AUGUSTINE – August 26, 2012 – Rev. Emmett H. Carroll, S.J.
August 26, 2012
Rev. Emmett H. Carroll, S.J.
On Tuesday of this week the Church celebrates Saint Augustine. He is worthy of our consideration.
Augustine entered this world on November 13, 354, in the city of Tagaste in North Africa. We know the area as modern Algeria in North Africa. Monica, his mother, was a Christian, and Patricius, his father, was a pagan until being baptized as he neared death. Augustine had at least one brother and a sister.
His parents wanted the boy to be educated; initially, he went to school in the city of his birth. Later the parents managed to send him to school in Carthage. At age eighteen, he entered a liaison that lasted for fifteen years, and his only son came of this union.
Augustine pursued first rhetoric and then philosophy. And he became a Manichee, the people who abhorred the Old Testament, yet thought of themselves as followers of Jesus Christ. Manichaeism saw itself as restrictive, for the few; in this religion, light vied with darkness, good with evil, matter with spirit. The followers in this dualism found satisfaction for explaining evil.
In 383 Augustine, by now a teacher of rhetoric and of philosophy, sailed to Rome. But the students of rhetoric in that city seemed to lack seriousness, so he accepted an important appointment as professor in Milan. Teaching there, he gave over Manichaeism, and he found himself under the influence of Bishop Ambrose. At first Augustine listened to the sermons of Ambrose only to hear his eloquence, but then he also heard Ambrose speak of Christ.
His mother Monica required in Milan that he marry a socially acceptable spouse. Under the pressure of his position, and at the insistence of Monica, he sent home to Africa the woman with whom he had been living. The promised spouse was yet too young, not yet of age. Even as his reputation grew as a professor of philosophy and rhetoric, so also he continued an unholy life. Augustine was drawn by Ambrose’s teaching, and this brought a new understanding of the Bible and of the Christian faith.
In the year 386, Augustine heard the voice of a child singing a song—tolle, lege (pick up and read, pick up and read). He opened a Bible at random, and read the passage that met his eye.
Not in carousing and drunkenness, not in sexual excess and lust, not in quarreling and jealousy. Rather, put on the Lord Jesus Christ, and make no provision for the desires of the flesh. Romans (13:13-14)
Let us hear Augustine tell in his own autobiographical writing—Confessions—the moment of his conversion from Manichaeism to Jesus Christ.
As I was… weeping in the bitter agony of my heart, suddenly I heard a voice from the nearby house chanting as if it might be a boy or a girl (I do not know which), saying and repeating over and over again ‘Pick up and read, pick up and read.’ At once my countenance changed, and I began to think intently whether there might be some sort of children’s game in which such a chant is used. But I could not remember having heard of one. I checked the flood of tears and stood up. I interpreted it solely as a divine command to me to open the [Bible} and read the first chapter I might find. For I had heard how Antony happened to be present at the gospel reading, and took it as an admonition addressed to himself when the words were read: ‘Go, sell all you have, give to the poor, and you shall have treasure in heaven; and come, follow me’[Matt 19:21]. By such an inspired utterance he was immediately ‘converted to you’ (Ps. 50.15). So I hurried back to the place where [my friend] Alypius was sitting…. I seized [the Bible], opened it and in silence read the first passage on which my eyes lit: ‘Not in riots and drunken parties, not in eroticism and indecencies, not in strife and rivalry, but put on the Lord Jesus Christ and make no provision for the flesh in its lusts’[Rom 13:13-15].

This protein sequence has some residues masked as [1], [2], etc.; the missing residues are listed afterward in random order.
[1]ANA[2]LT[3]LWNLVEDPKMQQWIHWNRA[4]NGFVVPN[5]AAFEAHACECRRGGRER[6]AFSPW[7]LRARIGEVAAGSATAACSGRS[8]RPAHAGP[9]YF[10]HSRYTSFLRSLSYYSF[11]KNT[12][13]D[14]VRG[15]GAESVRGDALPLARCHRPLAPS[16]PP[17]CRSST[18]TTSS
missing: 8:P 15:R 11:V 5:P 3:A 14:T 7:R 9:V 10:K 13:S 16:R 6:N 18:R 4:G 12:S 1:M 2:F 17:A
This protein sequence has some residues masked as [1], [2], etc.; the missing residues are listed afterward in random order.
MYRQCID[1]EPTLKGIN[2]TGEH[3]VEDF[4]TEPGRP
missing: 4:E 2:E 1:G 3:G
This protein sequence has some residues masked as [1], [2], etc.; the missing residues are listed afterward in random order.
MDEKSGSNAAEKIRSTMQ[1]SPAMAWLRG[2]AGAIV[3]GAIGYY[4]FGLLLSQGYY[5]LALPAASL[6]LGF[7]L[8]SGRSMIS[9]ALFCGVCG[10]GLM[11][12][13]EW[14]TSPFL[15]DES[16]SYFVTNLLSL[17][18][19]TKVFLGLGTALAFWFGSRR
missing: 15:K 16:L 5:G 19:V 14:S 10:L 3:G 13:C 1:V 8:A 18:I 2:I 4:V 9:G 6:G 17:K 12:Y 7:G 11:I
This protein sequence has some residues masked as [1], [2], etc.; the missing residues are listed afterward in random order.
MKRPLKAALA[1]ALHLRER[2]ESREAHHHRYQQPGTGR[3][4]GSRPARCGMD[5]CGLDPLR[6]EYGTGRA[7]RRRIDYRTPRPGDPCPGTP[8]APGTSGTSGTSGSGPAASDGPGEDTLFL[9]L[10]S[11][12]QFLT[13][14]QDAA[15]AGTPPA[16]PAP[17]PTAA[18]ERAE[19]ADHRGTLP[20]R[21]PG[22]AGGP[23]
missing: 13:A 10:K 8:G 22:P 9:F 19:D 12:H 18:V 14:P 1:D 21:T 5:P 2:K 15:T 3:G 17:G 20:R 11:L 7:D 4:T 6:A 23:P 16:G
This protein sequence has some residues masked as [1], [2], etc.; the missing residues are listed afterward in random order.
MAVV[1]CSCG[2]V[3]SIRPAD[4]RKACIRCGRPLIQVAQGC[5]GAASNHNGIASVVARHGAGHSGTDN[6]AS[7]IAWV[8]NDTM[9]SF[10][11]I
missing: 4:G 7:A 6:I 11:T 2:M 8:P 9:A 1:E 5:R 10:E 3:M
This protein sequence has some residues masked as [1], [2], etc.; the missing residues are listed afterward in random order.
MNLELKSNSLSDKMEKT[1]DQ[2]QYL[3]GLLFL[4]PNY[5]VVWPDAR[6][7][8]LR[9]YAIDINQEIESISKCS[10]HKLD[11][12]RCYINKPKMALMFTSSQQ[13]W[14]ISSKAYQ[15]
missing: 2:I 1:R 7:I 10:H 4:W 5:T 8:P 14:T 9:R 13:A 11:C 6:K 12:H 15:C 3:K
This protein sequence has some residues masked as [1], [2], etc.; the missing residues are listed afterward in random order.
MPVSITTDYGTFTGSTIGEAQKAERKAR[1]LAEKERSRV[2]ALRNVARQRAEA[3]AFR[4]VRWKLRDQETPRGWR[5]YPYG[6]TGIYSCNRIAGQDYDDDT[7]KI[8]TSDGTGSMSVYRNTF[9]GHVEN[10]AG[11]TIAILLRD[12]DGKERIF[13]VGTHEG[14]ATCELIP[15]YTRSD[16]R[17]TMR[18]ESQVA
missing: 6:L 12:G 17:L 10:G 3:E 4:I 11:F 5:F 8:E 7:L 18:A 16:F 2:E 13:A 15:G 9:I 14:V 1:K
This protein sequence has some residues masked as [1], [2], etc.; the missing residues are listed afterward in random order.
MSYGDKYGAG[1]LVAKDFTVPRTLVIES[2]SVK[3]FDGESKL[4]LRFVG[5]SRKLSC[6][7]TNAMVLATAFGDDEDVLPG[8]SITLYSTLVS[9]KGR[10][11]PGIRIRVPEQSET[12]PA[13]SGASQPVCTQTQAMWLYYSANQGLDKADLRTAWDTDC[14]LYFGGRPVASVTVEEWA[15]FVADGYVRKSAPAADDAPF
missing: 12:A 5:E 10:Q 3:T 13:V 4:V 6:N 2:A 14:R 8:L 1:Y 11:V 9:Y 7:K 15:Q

I neither wished nor needed to read further. At once, with the last words of this sentence, it was as if a light of relief from all anxiety flooded into my heart. All the shadows of doubt were dispelled. (Confessions VIII, par. 29)
Augustine changed his life. He was baptized by Ambrose during the Easter Vigil, April 24, 387. His friend Alypius and his son Adeodatus were baptized at the same time.
Later, reflecting on this experience, Augustine wrote his famous prayer:
You have made us for yourself, Lord, and our hearts are restless until they rest in you.
In that same year, 387, as he prepared to sail home, his mother Monica died in Ostia, then the port for Rome. At home in Tagaste, he used the family estate to establish a quasi-monastic community. At Hippo, a crowd overwhelmed him, and he sought and received ordination. Four years later, Augustine became bishop of Hippo, and he remained in that ecclesiastical see until his death in 430.
Augustine’s writings form a list longer than your arm. He played a crucial role in overcoming important controversies of his time. He wrote of original sin as essentially a sin of pride against God, and he saw that pride centers every sin. In the Eucharist, the sacrament is not dependent for its efficacy on the holiness of the minister; it is the true sacrifice of the Lord who invites persons to be “transformed by the renewing of the mind” (Rom 12:2; City of God 10.6).
Augustine in his writing has affected the philosophy and theology of western civilization. Moreover, we hail his change to become a champion of the Church, and to the life of a saint. AMEN.